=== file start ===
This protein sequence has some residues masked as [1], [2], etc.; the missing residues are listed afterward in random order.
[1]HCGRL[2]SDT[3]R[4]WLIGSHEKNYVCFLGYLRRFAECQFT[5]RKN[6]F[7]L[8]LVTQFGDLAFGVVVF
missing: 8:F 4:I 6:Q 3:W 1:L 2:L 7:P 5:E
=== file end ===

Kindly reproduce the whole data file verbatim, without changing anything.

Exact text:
This protein sequence has some residues masked as [1], [2], etc.; the missing residues are listed afterward in random order.
[1]HCGRL[2]SDT[3]R[4]WLIGSHEKNYVCFLGYLRRFAECQFT[5]RKN[6]F[7]L[8]LVTQFGDLAFGVVVF
missing: 8:F 4:I 6:Q 3:W 1:L 2:L 7:P 5:E